Spending Money To Make Money
Adobe announced Thursday evening that it had reached an agreement to acquire privately-held Neolane for $600 million in cash. While certainly not a household name to most investors, Neolane is an emerging player in marketing management software, with a strong position in areas like lead management and cross-channel campaign management.

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Thursday, June 27, 2013

Seeking Alpha: Without Emerging Market Growth, FLSmidth Stuck In Cement

China's break-neck infrastructure development over the past decade seriously distorted multiple commodity and resource markets, and now companies are scrambling to figure out what the "new normal" actually is. Companies like Caterpillar (CAT) and Joy Global (JOY) have been fairly circumspect with guidance, and major miners like Rio Tinto (RIO) and BHP Billiton (BHP) have been pulling back on their capex plans.

That brings us to FLSmidth (FLIDY.PK) - a global engineering company that provides an array of equipment and services for the cement and mining industries. Barring a significant re-acceleration in demand for cement, coal, and base/industrial minerals, it's hard to see why this company deserves a higher multiple.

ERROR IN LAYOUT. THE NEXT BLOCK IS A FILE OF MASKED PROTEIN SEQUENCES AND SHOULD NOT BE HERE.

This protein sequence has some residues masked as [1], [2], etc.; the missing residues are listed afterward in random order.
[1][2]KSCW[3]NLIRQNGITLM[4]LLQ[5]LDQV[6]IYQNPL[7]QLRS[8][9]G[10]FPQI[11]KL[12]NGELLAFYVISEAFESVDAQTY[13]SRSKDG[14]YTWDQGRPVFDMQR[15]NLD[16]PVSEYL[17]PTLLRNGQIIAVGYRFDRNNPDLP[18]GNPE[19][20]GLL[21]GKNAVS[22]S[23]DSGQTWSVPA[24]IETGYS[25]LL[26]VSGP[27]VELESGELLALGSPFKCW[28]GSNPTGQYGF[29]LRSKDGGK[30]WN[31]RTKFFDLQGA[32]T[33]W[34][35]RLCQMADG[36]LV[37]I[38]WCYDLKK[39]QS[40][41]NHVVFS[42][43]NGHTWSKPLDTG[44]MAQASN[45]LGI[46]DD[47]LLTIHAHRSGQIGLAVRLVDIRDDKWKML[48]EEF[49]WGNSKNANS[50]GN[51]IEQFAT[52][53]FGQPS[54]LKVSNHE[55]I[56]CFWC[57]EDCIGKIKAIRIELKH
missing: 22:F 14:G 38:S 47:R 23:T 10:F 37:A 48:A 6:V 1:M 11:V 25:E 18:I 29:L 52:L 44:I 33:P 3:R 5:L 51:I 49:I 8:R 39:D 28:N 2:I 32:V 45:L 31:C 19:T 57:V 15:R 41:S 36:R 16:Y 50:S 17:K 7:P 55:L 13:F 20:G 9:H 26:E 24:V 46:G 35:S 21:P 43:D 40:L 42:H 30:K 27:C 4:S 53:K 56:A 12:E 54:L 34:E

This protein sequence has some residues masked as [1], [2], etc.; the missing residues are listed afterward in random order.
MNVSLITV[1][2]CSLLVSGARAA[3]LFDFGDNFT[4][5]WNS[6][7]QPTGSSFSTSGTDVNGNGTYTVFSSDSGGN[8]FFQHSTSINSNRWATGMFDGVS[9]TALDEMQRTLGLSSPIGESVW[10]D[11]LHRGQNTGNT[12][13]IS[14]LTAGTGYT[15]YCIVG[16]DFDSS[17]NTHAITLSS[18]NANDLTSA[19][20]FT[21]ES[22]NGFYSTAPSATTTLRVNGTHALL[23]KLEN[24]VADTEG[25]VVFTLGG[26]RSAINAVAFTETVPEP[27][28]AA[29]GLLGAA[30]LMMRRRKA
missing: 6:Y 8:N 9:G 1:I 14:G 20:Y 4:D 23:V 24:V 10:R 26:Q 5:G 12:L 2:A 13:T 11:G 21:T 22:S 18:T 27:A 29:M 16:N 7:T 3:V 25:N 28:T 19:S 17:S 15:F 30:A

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Without Emerging Market Growth, FLSmidth Stuck In Cement

Seeking Alpha: A Window Of Opportunity At S & W Seed

When I wrote on S&W Seed Company (SANW) back in March, I was quite bullish on the prospects for the company, but relatively cautious on the stock due to very aggressive sell-side expectations and a big run in the stock. Since then, the stock has taken a few knocks as the company's fiscal third quarter earnings weren't great, the stevia business saw a big setback, and investor enthusiasm for all things ag has waned. While there's still ample execution risk here, and the scant sell-side coverage is arguably too aggressive with its targets, I think the valuation is pretty interesting for more aggressive investors.

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A Window Of Opportunity At S & W Seed

Investopedia: Paychex Still Muddling Through

It has been about a year since I last wrote on Paychex (Nasdaq:PAYX). Back in 2012, I suggested that the Fed's actions to stimulate the economy weren't going to have a tremendous impact on employment, nor lead to a big turnaround in Paychex's fortunes. A year later that prediction seems to have worked out, as the company continues to muddle through a weak payroll growth environment in its core small/medium-sized business (SMB) market. While efforts to build up the HR services side of the business should pay off, and payroll will recover at some point, it still would seem that the Street is much too willing to price a strong recovery into these shares.